Institute for War and Peace Reporting | Giving Voice, Driving Change

Syria Wary of New Media

After information ministers from Arab states agreed to make new media and communications technology compatible across the Middle East, critics of the Syrian government said its real interest was in regaining control of a sphere where censorship of information is less and less effective.

A resolution issued on November 17, after information and communications ministers from the Arab countries met in Damascus, contained a pledge to develop a joint strategy for coping with new technological developments and to coordinate national policies on IT. However, the document stressed that this was not about imposing censorship.

At the meeting, Syrian Information Minister Mohsen Bilal indicated that his government was struggling to keep abreast of evolving technology. “Electronic media are moving very fast and we fear that we’ll be unable to keep up,” he said.

Analysts say the increasing popularity and sheer number of news websites, together with advances in mobile phone technology, present a huge challenge for regimes that have traditionally controlled the flow of information their populations have access to.

“New media such as the internet and text messaging have shrugged off the restrictions that some governments impose on media, and have helped [people] get access to news that wouldn’t have been accessible if it were up to government officials,” said Damascus-based media expert Muyasar Suhail. “Governments can no longer control the news that’s published or halt the flow of information.”

Syria’s information ministry has a special committee on electronic media and information whose official purpose is to study the media situation, although critics argue that it was designed to address a situation where the government can control domestic radio and TV broadcasters but not electronic media.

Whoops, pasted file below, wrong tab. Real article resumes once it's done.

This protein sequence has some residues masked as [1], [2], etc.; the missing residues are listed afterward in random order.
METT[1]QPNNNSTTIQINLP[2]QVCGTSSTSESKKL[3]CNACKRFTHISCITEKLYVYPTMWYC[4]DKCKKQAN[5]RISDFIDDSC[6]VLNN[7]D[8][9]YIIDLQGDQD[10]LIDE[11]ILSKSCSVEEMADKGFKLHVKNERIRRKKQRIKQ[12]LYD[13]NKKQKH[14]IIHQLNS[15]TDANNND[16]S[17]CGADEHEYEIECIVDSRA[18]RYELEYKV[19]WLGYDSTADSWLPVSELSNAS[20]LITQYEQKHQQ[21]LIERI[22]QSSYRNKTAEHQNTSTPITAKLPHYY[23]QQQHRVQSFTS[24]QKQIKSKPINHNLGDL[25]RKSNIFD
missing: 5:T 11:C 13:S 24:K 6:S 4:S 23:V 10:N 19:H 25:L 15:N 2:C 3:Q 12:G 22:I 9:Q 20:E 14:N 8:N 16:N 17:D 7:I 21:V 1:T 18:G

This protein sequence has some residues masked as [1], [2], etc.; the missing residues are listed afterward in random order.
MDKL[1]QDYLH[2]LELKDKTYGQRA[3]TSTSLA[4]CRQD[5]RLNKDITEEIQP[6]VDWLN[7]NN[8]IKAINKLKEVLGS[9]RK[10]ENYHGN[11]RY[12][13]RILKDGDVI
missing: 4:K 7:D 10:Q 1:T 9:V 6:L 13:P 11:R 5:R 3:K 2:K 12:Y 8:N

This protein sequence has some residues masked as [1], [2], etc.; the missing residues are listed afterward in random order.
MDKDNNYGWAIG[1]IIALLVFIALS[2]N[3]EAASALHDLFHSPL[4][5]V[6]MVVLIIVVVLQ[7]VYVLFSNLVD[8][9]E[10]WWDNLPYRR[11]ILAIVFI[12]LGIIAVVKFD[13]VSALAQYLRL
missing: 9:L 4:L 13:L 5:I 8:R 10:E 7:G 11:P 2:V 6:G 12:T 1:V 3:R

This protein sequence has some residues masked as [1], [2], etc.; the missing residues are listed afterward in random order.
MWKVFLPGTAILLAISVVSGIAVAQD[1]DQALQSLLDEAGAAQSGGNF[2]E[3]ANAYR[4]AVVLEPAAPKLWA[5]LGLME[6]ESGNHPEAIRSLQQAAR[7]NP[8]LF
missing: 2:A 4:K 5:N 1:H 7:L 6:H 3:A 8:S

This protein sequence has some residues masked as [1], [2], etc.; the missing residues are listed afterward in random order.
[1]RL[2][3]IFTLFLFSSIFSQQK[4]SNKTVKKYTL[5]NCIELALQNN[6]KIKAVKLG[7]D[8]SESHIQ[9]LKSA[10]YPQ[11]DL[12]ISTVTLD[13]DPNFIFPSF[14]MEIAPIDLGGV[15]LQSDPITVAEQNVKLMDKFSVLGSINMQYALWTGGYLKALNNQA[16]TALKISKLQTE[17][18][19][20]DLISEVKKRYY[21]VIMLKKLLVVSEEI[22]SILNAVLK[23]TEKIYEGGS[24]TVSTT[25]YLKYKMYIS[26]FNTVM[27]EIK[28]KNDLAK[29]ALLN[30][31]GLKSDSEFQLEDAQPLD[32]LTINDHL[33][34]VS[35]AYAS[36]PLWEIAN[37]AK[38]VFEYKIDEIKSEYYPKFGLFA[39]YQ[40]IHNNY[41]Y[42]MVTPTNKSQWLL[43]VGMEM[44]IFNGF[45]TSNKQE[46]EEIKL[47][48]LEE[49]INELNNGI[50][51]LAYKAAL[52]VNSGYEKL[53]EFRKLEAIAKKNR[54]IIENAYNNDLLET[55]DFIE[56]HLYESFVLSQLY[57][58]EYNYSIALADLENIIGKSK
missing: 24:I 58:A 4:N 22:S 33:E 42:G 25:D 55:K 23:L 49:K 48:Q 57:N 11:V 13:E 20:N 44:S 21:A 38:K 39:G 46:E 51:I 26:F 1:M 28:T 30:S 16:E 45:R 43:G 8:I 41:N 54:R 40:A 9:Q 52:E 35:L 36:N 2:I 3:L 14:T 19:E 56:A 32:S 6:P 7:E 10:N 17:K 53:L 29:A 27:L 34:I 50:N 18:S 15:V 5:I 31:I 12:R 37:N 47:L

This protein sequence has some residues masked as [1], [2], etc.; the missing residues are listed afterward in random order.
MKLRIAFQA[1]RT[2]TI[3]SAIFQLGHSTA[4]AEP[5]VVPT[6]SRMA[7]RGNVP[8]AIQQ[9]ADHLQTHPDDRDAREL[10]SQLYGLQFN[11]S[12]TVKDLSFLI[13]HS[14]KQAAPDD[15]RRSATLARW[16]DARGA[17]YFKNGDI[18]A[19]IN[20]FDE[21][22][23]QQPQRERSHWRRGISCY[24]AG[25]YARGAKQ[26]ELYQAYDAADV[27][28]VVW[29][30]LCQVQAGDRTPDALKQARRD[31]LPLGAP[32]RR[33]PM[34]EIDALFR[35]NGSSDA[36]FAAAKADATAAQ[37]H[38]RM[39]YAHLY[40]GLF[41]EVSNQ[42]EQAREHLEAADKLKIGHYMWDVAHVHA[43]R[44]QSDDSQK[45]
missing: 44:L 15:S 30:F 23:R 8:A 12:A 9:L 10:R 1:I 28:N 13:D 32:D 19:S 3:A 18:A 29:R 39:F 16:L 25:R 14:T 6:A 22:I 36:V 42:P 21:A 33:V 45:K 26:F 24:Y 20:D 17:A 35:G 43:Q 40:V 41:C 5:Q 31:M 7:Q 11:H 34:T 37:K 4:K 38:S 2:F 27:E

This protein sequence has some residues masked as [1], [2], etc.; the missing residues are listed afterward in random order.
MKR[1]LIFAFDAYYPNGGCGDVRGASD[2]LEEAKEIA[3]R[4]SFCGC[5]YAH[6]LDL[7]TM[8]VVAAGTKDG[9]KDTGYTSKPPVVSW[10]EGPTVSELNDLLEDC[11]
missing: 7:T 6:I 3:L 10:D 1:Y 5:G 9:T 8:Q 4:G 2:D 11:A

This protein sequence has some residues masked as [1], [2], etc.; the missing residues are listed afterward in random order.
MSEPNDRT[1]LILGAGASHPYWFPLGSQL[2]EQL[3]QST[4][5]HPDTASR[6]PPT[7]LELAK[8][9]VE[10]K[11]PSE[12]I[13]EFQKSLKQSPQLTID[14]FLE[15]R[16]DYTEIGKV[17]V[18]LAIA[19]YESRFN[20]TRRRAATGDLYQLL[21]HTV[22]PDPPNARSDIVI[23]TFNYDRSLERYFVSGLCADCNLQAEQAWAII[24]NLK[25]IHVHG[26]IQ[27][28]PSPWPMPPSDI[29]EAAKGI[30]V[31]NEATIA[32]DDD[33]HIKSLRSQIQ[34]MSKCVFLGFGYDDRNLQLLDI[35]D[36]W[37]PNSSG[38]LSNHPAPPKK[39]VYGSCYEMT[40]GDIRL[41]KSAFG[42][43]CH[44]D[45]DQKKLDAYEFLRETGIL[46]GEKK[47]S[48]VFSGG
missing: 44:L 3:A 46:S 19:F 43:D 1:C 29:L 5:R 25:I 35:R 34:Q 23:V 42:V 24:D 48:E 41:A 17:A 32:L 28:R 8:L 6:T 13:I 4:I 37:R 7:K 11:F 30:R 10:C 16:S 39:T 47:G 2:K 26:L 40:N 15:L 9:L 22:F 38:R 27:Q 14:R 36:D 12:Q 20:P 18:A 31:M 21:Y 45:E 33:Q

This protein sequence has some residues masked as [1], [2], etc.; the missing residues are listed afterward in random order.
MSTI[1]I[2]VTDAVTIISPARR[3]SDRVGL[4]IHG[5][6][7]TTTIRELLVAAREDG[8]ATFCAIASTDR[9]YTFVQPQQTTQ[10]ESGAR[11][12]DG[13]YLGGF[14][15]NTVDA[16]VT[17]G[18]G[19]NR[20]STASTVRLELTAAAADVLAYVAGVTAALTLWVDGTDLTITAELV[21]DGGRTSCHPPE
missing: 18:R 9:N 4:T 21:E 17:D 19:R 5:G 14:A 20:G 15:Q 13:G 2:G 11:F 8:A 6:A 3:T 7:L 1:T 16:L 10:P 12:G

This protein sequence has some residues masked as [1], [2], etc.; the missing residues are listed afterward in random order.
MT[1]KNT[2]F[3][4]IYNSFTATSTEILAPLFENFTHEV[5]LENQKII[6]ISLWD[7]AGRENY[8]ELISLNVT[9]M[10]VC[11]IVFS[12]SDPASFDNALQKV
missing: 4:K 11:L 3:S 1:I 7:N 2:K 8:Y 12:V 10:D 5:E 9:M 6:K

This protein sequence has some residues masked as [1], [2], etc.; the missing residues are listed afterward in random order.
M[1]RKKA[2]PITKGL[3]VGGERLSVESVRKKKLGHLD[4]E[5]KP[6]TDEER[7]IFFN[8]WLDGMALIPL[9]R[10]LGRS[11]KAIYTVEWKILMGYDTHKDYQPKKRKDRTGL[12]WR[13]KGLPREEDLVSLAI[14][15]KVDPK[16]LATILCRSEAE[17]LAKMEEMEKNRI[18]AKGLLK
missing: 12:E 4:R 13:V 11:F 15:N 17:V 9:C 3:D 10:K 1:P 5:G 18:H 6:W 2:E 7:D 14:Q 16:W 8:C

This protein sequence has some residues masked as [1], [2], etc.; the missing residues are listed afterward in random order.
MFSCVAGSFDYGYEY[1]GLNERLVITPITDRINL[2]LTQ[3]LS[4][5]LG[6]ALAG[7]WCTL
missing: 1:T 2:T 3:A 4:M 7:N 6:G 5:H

Adnan Naouf, editor of Champress, a news website based in Damascus, said, “The future lies with electronic media, and that’s why the official media are trying to control the means of communication in order to tighten censorship over all media outlets, both conventional and electronic.”

Nidhal Malouf, editor-in-chief of the pro-government Syria News site, agreed that officials in charge of media “lack a clear vision of the major changes that will take place in this sector in future, and the immense amount of competition that media outlets are now facing”.

He went on, “This competition will make countries that have narrow margins of freedom, including Syria, interact with one another to get accurate information out into the open. Since facts can be neither concealed nor controlled, let’s present them to our audience in the right way, just as they are.”

At the same time, Malouf drew a careful distinction between media sanctioned by the Syrian authorities and those that operate covertly, suggesting that only the latter behaved unprofessionally.

“It is unprofessional media outlets that are able to violate the restrictions imposed on media, because they are often in hiding. The professional outlets would not do this, because they adhere to the policies that are set out,” he said.

Ghusoun Suleiman, a journalist with the state news agency SANA, was similarly dismissive of independent electronic media that run into trouble with the authorities.

“Some websites have little credibility when they publish news and reports. Some of them engage in defamation, denigration and offensive comments, which results in them being closed down,” said Suleiman.

(Syria News Briefing, a weekly news analysis service, draws on information and opinion from a network of IWPR-trained Syrian journalists based in the country.)

More IWPR's Global Voices